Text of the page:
Monetary Policy, Financial Shocks and Economic Activity

Posted: 2 Aug 2021 Last revised: 6 Nov 2021

See all articles by Anastasios Evgenidis

Anastasios Evgenidis

University of Newcastle - Newcastle University Business School

A. (Tassos) G. Malliaris

Loyola University Chicago

Date Written: November 5, 2021

Abstract

This paper contributes to a deeper understanding of macroeconomic outcomes to financial market disturbances and the central bank’s role in financial stability, by using Bayesian VAR (BVAR) models. We document that a shock that increases credit to non-financial sector leads to a persistent decline in economic activity. In addition, we examine whether the behavior of financial variables is useful in signaling the 2008 recession. The answer is positive as our medium-scale BVAR generates early warning signals pointing to a sustained slowdown in growth. Finally, we suggest that the expansion phase of the business cycle can be subdivided into an early and a late expansion. Based on this distinction, we show that if the Fed had raised the policy rate when the economy moved from the early to late expansion, it could have mitigated the severity of the last recession.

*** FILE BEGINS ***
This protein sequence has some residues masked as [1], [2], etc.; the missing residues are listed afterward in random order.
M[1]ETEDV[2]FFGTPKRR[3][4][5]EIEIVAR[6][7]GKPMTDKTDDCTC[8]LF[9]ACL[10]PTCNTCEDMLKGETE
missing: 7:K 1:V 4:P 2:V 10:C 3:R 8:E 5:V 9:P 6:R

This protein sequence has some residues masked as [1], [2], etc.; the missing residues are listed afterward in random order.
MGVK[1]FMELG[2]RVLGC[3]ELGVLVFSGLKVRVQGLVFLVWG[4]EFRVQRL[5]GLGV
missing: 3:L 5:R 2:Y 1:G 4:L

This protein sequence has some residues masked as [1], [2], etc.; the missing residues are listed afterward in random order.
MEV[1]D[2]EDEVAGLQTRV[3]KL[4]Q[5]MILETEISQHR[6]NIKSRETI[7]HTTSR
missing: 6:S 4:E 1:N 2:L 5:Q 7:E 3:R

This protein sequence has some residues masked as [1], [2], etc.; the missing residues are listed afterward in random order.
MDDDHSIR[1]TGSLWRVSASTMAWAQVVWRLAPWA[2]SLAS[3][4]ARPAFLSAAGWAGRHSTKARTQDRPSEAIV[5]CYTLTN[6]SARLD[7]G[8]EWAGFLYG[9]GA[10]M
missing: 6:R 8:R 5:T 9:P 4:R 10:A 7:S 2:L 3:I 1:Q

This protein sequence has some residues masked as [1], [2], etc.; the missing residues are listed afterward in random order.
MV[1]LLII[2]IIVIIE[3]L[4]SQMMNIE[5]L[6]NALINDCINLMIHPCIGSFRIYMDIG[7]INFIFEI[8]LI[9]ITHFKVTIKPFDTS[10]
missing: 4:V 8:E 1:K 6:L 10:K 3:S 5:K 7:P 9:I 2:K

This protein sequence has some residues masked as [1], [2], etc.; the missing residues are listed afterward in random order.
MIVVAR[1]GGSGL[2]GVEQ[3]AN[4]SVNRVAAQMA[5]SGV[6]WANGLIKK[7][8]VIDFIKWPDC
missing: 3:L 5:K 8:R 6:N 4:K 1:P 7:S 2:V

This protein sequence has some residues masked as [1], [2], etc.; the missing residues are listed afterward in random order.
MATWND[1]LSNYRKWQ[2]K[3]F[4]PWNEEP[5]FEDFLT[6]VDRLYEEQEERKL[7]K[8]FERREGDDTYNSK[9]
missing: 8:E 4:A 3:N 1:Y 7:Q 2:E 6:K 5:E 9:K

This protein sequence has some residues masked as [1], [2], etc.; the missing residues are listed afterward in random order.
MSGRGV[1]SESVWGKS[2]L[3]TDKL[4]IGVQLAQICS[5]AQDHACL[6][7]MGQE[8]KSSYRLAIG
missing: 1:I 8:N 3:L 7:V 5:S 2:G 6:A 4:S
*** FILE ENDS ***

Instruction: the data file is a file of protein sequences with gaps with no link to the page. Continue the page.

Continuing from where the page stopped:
Keywords: financial shocks, credit, spreads, VAR, financial crisis, monetary policy

JEL Classification: E50, E52, E58

Suggested Citation

Evgenidis, Anastasios and Malliaris, A. (Tassos) G., Monetary Policy, Financial Shocks and Economic Activity (November 5, 2021). Available at SSRN: https://ssrn.com/abstract=3896636 or http://dx.doi.org/10.2139/ssrn.3896636

Anastasios Evgenidis

University of Newcastle - Newcastle University Business School ( email )

5 Barrack Road
Devonshire Building
NEWCASTLE UPON TYNE, NE1 7RU
United Kingdom

A. (Tassos) G. Malliaris (Contact Author)

Loyola University Chicago ( email )

16 E. Pearson Ave
Quinlan School of Business
Chicago, IL 60611
United States
312-915-6063 (Phone)

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